Imaging of Experience-Dependent Structural Plasticity in the Mouse Neocortex in vivo
The functionality of adult neocortical circuits can be altered by novel experiences or learning. This functional plasticity appears to rely on changes in the strength of neuronal connections that were established during development. Here we will describe studies in which we have addressed whether structural changes, including the remodeling of axons and dendrites with synapse formation and elimination, could underlie experience-dependent plasticity in the adult neocortex.Using 2-photon laser-scanning microscopy transgenic mice expressing GFP in a subset of pyramidal cells, we have observed that a small subset of dendritic spines continuously appear and disappear on a daily basis,whereas themajority of spines persists formonths. Axonal boutons fromdifferent neuronal classes displayed similar behavior, although the extent of remodeling varied. Under baseline conditions, new spines in the barrel cortex were mostly transient and rarely survived for more than a week. However, when every other whisker was trimmed (a paradigm known to induce adaptive functional changes in barrel cortex), the generation and loss of persistent spines was enhanced. Ultrastructural reconstruction of previously imaged spines and boutons using serial section electron microscopy showed that new spines slowly formsynapses. New spines that persisted for a few days always had synapses, whereas very young spines often lacked synapses. New synapses were predominantly found on large, multisynapse boutons, suggesting that spine growth is followed by synapse formation, preferentially on existing boutons.Altogether our data indicate that novel sensory experience drives the stabilization of new spines on subclasses of cortical neurons and promotes the formation of new synapses. These synaptic changes likely underlie experience-dependent functional remodeling of specific neocortical circuits.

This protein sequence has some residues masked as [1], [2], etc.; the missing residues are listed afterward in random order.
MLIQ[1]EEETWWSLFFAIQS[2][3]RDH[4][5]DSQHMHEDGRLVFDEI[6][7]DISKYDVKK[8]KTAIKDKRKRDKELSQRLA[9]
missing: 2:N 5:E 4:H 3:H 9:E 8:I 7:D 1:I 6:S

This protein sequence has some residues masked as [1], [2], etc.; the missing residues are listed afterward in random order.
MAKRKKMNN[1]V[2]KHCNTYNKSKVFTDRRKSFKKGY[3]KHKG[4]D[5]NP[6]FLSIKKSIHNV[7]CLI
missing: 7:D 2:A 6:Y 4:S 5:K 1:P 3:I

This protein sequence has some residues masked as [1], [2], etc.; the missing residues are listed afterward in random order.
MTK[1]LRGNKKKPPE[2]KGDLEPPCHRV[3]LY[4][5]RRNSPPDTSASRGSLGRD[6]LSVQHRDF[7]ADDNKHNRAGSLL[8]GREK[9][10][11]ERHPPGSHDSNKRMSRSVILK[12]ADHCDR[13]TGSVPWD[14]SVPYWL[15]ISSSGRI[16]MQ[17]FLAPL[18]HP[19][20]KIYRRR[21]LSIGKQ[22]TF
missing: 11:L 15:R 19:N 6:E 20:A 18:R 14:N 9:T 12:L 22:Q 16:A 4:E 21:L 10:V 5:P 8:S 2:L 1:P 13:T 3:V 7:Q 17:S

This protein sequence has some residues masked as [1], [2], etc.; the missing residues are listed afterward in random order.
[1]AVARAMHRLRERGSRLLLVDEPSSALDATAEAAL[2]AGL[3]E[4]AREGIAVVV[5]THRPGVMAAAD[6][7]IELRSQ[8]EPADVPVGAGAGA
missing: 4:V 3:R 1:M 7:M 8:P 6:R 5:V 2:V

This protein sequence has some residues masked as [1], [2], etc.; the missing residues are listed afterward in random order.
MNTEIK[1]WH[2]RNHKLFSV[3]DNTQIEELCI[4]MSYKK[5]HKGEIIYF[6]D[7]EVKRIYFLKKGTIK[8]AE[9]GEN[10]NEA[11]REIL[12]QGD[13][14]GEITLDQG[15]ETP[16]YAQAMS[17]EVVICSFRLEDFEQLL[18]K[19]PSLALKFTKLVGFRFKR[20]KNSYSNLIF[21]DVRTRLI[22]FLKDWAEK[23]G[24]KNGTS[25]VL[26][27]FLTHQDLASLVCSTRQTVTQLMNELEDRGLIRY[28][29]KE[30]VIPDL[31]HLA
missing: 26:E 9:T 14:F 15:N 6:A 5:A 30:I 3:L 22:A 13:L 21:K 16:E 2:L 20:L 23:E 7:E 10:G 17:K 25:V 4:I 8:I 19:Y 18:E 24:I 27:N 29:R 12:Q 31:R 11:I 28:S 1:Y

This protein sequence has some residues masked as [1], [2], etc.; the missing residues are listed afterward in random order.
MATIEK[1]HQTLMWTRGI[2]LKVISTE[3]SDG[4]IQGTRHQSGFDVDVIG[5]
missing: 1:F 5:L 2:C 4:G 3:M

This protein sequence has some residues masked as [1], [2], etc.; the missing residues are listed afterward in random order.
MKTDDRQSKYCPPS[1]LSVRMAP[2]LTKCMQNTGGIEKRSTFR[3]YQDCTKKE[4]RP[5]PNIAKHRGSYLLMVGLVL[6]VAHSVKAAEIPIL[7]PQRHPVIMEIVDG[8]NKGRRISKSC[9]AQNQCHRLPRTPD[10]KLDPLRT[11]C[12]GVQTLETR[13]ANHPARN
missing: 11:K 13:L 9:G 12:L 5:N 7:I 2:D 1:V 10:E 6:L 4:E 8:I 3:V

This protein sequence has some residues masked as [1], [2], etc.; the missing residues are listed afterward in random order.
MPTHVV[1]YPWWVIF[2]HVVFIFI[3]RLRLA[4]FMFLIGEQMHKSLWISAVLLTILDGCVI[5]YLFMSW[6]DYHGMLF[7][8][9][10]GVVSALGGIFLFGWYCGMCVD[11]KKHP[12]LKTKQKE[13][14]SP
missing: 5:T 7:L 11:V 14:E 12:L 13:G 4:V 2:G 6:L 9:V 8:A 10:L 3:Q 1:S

KeywordsPyramidal Cell Dendritic Spine Synapse Formation Structural Plasticity Axonal Arbor
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